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This question is specifically for felt tip pens and marker pens that contain a felt inner tube. The parts of the pen are: - the body case - the felt nib - the felt inner tube

I do not understand is why the ink within the felt inner tube moves up into the nib and then onto the surface in contact with the nib. Why does the ink not stay in the inner tube?

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    $\begingroup$ Capillary action and gravity to an extent $\endgroup$ Commented Apr 29, 2020 at 16:44

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the fibers forming the pen filler are less densely packed than the fibers forming the nib, which extends into the filler a significant distance. This creates a capillarity gradient wherein the nib has a greater affinity for the ink than the filler does, and tends to saturate itself at the expense of the filler. The capillarity gradient guarantees that 1) almost all of the ink in the filler gets used and 2) that the nib doesn't go dry before the ink in the filler us used up.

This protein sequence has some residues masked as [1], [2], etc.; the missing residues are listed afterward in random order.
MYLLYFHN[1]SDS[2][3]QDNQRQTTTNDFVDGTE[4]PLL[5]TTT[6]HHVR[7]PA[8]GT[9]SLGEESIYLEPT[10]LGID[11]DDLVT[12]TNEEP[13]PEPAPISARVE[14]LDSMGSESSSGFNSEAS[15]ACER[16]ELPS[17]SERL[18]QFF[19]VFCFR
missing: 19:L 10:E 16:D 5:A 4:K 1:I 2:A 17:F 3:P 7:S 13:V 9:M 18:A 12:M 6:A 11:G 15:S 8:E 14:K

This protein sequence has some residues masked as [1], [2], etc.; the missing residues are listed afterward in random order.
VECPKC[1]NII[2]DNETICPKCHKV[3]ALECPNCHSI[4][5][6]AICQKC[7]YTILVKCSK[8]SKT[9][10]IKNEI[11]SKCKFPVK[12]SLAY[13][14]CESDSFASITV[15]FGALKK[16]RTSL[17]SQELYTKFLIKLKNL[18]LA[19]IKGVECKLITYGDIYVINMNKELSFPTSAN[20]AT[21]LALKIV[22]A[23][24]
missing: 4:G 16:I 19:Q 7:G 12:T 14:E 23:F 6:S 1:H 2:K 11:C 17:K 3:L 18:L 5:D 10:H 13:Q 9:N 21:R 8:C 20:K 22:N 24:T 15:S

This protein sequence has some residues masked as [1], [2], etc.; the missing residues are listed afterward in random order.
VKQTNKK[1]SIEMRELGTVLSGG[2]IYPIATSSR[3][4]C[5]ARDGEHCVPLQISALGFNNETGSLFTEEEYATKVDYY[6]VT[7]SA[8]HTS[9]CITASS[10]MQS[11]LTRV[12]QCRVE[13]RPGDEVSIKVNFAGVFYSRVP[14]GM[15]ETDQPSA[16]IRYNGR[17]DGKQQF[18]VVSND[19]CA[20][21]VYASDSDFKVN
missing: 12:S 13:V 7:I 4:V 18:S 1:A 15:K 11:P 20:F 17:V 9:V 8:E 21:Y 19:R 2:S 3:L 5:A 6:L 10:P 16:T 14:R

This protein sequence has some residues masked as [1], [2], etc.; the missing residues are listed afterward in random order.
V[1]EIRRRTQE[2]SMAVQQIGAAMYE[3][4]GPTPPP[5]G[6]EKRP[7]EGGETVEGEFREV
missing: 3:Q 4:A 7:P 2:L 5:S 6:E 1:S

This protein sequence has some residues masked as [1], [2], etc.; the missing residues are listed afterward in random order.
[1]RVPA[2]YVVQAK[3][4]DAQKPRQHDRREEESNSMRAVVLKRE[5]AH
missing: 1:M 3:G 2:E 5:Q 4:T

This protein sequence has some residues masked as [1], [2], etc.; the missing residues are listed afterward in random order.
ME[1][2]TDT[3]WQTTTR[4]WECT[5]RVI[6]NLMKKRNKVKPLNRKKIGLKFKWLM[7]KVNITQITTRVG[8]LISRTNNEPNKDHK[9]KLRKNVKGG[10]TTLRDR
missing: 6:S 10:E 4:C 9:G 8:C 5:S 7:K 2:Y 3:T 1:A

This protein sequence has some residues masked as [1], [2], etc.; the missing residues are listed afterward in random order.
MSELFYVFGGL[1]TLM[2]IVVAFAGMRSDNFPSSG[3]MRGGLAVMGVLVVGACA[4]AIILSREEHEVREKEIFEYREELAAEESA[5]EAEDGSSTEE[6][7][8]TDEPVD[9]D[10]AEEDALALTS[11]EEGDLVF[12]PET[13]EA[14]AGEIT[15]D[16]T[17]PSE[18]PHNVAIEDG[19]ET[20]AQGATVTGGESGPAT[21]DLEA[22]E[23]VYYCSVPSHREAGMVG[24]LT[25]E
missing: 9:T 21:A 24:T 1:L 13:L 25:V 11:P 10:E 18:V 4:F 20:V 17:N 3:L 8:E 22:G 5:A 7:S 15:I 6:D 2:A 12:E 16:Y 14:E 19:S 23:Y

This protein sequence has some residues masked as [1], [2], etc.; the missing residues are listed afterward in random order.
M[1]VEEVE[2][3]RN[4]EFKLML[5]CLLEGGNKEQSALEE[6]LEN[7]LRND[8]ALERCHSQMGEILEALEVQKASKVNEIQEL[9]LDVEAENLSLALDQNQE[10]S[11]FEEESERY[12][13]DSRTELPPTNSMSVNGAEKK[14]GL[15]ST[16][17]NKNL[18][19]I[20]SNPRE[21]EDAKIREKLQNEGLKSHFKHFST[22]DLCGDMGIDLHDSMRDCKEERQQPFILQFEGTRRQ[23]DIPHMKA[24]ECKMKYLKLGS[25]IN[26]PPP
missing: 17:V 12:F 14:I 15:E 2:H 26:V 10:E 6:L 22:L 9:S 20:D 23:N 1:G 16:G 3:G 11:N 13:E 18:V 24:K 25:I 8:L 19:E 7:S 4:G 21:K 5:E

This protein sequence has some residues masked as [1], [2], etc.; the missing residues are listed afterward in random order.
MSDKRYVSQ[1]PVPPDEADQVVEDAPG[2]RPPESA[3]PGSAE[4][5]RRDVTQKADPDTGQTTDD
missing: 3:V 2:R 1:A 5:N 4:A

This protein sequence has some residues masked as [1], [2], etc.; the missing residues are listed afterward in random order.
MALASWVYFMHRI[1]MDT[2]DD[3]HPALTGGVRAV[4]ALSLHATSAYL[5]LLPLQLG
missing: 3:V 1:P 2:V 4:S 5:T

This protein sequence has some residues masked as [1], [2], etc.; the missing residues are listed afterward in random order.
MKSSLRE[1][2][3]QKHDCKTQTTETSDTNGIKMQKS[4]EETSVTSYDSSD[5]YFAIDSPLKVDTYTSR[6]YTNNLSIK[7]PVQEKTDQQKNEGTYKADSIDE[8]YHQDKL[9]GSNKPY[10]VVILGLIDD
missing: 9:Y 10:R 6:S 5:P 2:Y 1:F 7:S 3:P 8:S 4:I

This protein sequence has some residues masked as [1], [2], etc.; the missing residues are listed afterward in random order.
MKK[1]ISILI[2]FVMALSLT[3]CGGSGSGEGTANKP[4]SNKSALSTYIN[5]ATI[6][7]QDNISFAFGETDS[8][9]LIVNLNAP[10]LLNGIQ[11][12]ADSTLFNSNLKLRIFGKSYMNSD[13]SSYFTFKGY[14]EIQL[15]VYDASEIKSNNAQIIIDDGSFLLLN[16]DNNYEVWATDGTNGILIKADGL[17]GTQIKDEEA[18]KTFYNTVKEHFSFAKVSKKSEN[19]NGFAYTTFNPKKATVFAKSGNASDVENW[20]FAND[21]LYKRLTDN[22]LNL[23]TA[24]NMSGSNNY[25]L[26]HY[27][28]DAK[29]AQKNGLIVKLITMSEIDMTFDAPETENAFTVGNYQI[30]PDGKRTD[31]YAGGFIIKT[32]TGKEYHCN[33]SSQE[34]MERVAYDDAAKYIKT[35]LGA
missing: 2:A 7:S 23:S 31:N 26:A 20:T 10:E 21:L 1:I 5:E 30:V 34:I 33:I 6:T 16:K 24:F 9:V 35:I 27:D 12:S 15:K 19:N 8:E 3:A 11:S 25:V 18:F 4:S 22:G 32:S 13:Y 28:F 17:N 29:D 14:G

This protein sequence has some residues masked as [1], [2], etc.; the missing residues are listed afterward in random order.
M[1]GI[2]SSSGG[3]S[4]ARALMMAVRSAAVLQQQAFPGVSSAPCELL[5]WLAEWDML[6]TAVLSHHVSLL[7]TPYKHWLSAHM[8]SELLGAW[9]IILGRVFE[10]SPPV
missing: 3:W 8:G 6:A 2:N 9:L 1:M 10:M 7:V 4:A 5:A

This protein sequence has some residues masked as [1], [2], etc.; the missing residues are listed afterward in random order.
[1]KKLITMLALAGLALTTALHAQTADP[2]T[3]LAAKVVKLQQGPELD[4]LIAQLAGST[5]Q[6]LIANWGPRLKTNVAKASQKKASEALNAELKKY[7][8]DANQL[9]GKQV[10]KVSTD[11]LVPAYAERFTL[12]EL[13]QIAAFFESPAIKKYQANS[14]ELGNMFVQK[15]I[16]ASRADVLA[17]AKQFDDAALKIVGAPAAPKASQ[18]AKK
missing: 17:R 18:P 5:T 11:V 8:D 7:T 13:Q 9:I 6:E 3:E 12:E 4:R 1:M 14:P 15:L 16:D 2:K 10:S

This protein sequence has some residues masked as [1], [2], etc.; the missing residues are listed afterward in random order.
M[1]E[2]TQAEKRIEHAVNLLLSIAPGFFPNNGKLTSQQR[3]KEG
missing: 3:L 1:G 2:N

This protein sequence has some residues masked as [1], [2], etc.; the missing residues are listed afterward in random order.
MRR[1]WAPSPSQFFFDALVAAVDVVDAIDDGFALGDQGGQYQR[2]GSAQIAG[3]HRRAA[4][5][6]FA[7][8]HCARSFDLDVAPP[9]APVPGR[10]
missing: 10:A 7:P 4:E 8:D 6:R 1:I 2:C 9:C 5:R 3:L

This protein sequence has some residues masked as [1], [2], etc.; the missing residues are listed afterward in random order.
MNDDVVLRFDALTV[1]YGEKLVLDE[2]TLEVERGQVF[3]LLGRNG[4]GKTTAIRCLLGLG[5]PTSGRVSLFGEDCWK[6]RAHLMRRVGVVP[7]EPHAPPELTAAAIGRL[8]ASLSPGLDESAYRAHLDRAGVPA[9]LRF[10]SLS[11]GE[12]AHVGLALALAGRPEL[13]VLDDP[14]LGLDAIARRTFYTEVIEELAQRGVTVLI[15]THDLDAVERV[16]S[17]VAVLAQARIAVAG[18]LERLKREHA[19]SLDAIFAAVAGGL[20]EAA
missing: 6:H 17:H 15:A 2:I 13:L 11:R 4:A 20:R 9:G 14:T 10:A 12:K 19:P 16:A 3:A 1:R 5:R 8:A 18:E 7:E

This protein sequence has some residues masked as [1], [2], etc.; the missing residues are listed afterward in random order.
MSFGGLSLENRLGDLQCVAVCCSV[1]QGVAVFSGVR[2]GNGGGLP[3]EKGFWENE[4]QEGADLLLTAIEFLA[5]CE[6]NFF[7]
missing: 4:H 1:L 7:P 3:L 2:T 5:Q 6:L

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In short, capillary action. The fibrous content of the tube is literally designed to be saturated by the nib dries out creating an imbalance in fluid pressure leading to ink flow towards that direction. It also has a lot to do with surface tension in the fluid and viscosity. The more dense the fibrous material, the more viscous the fluid needs to be which is why volatile organic compound are often added to the ink to make it flow better or be more "wet".

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